HON. JAKAYA M. KIKWETE,
MINISTER FOR FOREIGN AFFAIRS AND INTERNATIONAL COOPERATION OF THE UNITED REPUBLIC OF TANZANIA
AT THE WORLD CONFERENCE AGAINST RACISM, RACIAL DISCRIMINATION,
XENOPHOBIA AND RELATED INTOLERANCE,
DURBAN, SOUTH AFRICA: 31 AUGUST -7 SEPTEMBER 2001
Excellencies Heads of State and Government, Honourable Ministers,
Distinguished Delegates, Ladies and Gentlemen.
Allow me, Madame President, to begin my, brief intervention by expressing on behalf of my delegation and my own behalf, our deepest condolences to President Thabo Mbeki and the people of South Africa on the passing away of Comrade Govan Mbeki. President Thabo Mbeki has lost a father and a guardian. The people of South Africa have lost a heroic leader indomitable freedom fighter and a great Comrade in the fight against apartheid, racism and racial discrimination. Africa has lost a role model revolutionary. It is quite historic and enviable that fate destined him to pass away on the eve of the conference so relevant to what he stood for and fought for his entire life. While we join our South African brothers and Sisters in mourning the death of this great; son of Africa, it is incumbent upon all South Africans to remember that the late comrade Govan Mbeki lived his life successfully, they have to live his legacy. May the All Mighty God rest his soul in eternal peace Amen?
Permit me to take this opportunity to congratulate you and express my great pleasure to see you, dear collleague, preside over this historic World Conference against Racism, Racial Discrimination, Xenophobia and Related Intolerance. I am confident that under your wise and able stewardship this Conference will be a resounding success. Let me take this opportunity to pay tribute to the High Commissioner for Human Rights and Secretary General of this Conference, Mrs Mary Robinson for her tireless efforts and immense contribution in the preparatory process of this conference. Perhaps, had it not been for her commitment, hard work, leadership and guidance we may not have had a conference of such glamour and success.
My delegation welcomes the symbolic significance of South Africa as the venue for this important conference. This is a country that has lived through one of the most abhorrent forms of segregation in human history.
South Africa is one such country whose people have the experience of fighting and defeating racism and racial discrimination. Above all South Africa is a shining example of how adversaries can reconcile with their past and live together in harmony and hope for a better common future. The UN, therefore could have not chosen a better host country for this conference than in this land of the great Nelson Mandela.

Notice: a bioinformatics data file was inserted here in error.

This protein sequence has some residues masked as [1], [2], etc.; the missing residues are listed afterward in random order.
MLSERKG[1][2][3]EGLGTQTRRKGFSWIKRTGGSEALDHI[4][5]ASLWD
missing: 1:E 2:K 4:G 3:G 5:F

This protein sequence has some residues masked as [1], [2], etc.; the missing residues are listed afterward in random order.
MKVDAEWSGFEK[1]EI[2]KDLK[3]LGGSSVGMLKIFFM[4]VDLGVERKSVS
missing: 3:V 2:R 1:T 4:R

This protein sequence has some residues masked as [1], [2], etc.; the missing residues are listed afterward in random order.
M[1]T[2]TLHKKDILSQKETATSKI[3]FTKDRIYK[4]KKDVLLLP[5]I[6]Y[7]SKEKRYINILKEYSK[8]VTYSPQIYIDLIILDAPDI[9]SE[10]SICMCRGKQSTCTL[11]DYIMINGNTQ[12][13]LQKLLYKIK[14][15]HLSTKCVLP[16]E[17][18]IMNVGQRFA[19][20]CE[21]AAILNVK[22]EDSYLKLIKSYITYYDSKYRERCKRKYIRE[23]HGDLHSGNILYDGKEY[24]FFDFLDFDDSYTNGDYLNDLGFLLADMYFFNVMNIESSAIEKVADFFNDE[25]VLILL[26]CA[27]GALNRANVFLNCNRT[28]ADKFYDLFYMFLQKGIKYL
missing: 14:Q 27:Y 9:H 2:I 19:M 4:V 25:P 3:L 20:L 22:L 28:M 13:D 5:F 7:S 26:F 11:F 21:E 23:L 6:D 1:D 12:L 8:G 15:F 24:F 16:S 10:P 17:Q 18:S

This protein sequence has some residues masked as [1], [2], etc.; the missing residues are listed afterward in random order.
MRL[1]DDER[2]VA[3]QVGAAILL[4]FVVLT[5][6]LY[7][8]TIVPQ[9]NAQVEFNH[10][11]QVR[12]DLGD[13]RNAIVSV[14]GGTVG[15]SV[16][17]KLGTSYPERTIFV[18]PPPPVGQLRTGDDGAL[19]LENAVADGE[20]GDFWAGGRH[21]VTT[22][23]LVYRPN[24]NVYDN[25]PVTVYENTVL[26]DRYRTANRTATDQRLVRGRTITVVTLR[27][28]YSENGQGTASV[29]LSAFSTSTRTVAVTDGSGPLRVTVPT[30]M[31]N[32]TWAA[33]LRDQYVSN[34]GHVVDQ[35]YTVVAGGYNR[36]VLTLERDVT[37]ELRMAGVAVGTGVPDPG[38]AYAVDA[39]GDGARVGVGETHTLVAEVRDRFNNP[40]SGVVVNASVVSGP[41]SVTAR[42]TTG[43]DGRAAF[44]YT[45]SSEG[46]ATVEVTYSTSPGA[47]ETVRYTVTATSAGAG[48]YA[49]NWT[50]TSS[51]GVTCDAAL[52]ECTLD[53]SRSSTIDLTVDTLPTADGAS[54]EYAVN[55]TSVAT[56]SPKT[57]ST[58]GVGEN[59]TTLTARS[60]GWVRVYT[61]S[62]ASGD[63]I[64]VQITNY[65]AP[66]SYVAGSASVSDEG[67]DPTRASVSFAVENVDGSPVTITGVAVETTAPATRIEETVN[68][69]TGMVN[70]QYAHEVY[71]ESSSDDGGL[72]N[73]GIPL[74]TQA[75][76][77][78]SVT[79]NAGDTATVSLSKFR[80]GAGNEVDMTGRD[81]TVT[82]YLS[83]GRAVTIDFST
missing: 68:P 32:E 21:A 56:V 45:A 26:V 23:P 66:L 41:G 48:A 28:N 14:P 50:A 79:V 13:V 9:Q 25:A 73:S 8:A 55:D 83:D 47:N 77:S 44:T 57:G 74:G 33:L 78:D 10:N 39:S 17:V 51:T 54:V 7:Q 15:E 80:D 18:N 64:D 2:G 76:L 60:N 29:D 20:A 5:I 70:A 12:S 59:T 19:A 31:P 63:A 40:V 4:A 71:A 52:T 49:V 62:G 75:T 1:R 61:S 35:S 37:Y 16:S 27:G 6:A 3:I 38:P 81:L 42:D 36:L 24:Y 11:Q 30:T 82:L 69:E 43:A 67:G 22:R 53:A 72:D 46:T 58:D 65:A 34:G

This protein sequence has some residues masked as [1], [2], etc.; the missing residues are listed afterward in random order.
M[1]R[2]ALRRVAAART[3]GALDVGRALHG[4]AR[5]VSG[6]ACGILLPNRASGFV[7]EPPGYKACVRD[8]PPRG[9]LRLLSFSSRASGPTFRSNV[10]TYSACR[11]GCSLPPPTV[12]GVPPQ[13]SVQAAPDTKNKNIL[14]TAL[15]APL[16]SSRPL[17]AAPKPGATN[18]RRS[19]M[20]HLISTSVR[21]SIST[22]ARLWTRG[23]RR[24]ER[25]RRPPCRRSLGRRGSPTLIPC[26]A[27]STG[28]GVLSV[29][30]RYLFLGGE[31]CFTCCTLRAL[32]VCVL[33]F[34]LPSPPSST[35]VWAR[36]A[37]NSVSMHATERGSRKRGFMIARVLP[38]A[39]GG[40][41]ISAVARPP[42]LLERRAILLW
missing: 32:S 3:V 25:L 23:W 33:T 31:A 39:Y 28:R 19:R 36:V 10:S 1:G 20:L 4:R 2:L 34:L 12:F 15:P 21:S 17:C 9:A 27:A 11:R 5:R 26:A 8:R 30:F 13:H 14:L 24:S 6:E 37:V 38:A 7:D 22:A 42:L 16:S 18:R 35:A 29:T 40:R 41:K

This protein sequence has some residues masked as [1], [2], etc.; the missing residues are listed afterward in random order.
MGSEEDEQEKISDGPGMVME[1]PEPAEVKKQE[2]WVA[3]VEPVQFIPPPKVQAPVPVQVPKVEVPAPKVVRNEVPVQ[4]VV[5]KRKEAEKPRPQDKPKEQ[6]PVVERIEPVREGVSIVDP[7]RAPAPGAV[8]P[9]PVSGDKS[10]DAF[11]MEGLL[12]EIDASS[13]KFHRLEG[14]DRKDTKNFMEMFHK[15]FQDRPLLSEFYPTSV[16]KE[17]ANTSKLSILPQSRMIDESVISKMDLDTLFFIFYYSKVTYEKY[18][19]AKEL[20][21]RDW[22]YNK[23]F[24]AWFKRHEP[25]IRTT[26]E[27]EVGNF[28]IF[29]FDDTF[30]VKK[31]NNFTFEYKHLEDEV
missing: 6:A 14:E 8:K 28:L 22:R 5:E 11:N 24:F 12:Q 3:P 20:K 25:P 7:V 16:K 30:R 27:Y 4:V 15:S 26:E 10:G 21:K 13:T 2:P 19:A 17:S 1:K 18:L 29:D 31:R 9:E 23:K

Racism, racial discrimination, xenophobia and related intolerance are serious crimes against humanity, they are a gross violation of fundamental human rights and the source of pain, suffering, and misery many people (its victims) in many societies, communities and countries world over. The~y have been a major cause of misunderstanding, disharmony, conflicts, wars and instability in the Middle East, the Balkans and several countries and communities in Africa, Europe, Asia and the America's. Unfortunately, these problems have been around far too long and seem set to remain for several years more. This situation is not acceptable, for people have suffered too long and should not be left to continue to suffer. Something has to be done quickly to rid our societies of these scourges and prevent them from happening again in the future. It is the view of the Tanzania delegation that this conference presents that hope, opportunity and forum to devise appropriate strategies of attaining that goal. Let us work together intensively, positively and constructively towards its realisation.
Slavery, slave trade and colonialism are the historic roots and prime causes of these problems of racism, racial discrimination, xenophobia and related intolerance in the context of the African continent, African peoples in Africa and people of African descent in the world. Slavery, slave trade and colonialism are also responsible in a big way, for poverty, underdevelopment, marginalisation and economic disparity in Africa and among people of African descent in the Diaspora. I know this assertion of ours has been the subject of serious debate since the January 2001 Africa regional conference in Dakar, Senegal. The day before yesterday a delegate friend of mine from Europe asked me why we Africans invoke slavery and slave trade which ended more than three centuries ago and colonialism which ended three to four decades ago? My answer then, which is still my answer today, was two fold. Firstly, that, after several hundred years of slavery, slave trade and colonialism and the legacy of these obnoxious systems were so deep rooted that the consequences live on and will continue to be felt many years to come. Secondly, I reminded him of the foresightedness of the Rt. Hon. George Grenville, the British Prime Minister from 1763 to 1765 who once told the House of Lords : " Can we flatter ourselves that the mischief which slave trade has created will not be remembered for many ages, to our reproach?". Here we are about 240 years later (after the statement) we are engaged in heated discussion about the crime committed almost 400 years ago. That quotation from Prime Minister Grenville should serve as an inspiration for us all to address the injustices of the past head on and to seek comprehensive remedies. If not, that quotation which was true and very true today will be true a hundred years from now.